Reengineering the residence application and admission business processes at a selected tertiary institution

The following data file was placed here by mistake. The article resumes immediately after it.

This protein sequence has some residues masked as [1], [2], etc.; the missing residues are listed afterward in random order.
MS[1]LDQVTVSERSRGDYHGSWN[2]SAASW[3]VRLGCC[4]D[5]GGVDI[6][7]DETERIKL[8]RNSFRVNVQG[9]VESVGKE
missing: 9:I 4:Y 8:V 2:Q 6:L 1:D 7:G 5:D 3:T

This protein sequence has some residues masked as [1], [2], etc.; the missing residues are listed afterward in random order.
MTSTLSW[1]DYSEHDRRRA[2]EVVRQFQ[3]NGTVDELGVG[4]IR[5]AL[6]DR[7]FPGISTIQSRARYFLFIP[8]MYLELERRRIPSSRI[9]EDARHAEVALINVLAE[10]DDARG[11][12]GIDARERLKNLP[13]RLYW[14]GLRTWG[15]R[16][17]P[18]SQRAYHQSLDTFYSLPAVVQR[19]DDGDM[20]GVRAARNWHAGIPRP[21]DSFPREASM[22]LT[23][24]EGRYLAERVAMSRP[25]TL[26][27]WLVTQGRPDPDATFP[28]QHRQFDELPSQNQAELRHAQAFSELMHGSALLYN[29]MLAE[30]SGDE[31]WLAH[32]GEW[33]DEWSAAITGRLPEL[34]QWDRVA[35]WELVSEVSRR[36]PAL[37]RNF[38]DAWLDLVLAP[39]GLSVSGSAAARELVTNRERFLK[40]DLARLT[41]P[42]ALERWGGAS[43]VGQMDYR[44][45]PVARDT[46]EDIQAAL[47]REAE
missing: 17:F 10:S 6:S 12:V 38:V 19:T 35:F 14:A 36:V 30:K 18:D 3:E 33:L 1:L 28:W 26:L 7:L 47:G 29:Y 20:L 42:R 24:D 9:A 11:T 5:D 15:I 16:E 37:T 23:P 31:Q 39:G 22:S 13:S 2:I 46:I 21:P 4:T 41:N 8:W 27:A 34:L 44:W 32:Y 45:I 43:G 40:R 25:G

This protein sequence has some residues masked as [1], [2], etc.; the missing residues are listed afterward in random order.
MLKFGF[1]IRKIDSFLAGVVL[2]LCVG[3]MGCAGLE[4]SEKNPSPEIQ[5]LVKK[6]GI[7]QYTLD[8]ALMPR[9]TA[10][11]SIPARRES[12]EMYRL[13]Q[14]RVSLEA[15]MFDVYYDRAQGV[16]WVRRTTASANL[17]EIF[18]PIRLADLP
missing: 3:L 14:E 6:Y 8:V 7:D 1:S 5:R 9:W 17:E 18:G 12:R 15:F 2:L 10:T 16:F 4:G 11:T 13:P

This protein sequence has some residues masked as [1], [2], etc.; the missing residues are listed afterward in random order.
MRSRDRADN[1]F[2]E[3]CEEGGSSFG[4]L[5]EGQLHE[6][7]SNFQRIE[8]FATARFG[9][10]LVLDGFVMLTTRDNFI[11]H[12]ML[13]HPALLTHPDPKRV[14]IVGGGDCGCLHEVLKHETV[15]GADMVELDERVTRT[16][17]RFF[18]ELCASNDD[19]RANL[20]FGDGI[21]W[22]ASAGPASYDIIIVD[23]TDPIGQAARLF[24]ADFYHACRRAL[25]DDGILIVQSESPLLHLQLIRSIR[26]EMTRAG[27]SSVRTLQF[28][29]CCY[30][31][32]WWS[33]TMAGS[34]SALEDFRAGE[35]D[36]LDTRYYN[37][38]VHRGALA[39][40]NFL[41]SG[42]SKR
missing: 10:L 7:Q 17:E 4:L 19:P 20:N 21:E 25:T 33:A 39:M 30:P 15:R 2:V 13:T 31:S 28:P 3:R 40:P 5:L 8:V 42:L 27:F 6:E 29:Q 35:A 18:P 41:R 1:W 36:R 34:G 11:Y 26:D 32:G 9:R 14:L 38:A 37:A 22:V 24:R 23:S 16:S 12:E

Institutions of higher learning are operating in an environment that is continuously informed by the markets and government regulations, hence the need for continuous improvement initiatives in order to remain relevant to the dynamic changes in higher education. The improvements are done by reviewing the course content, operations, and business processes, which includes an application and admission process. This study analyses the residence application and admission process (RAAP). The business processes and Enterprise Resource Planning (ERP) system support the realisation of the application and admission process of the university. The review of the current application and admission process will be based on business processes, business process reengineering, and the business process modelling theory. Therefore, the problem statement for the study is that the impact of information flow during the application and admission of students for residency at the university involves business processes that are inefficient and ineffective. This results in mistakes being made by administrators, and students who are dissatisfied. The study is based on two research questions: Firstly, what strategies can be used to improve the application and admission process of the role players at the selected tertiary institution, and secondly, how does the application and admission process affect service delivery to the students and residence administrators at the selected tertiary institution? The aim of the study is to explore how the participating students and administrators in the residence application and admission process perceive the efficiency of university business processes. A further aim is to explore how the processes can be reengineered to fulfil the requirements of the students and administrators. The research methodology employed to resolve the problem logically is qualitative in nature. A research paradigm guides the actions of the researcher with regard to the generation and interpretation data, which results in knowledge production. The inductive research approach is well suited for the research strategy. For the purpose of this study, a case study strategy is deemed suitable because of its qualitative nature, and comprehensive knowledge of the university processes is required to understand and address the research problem. The unit of analysis of the study is the university’s administrative department business processes. The purposive, non-randomly selected students who applied for residency and the employees of the applicable departments within the university form the unit of observation, which is also a source of data. The data are collected by means of interviews using semi-structured questionnaires, with the samples being non-random and purposively selected. The data collected in the case study are then be summarised and categorised into themes. The themes are uses to present the “As-Is” and the “To-Be” application and admission process.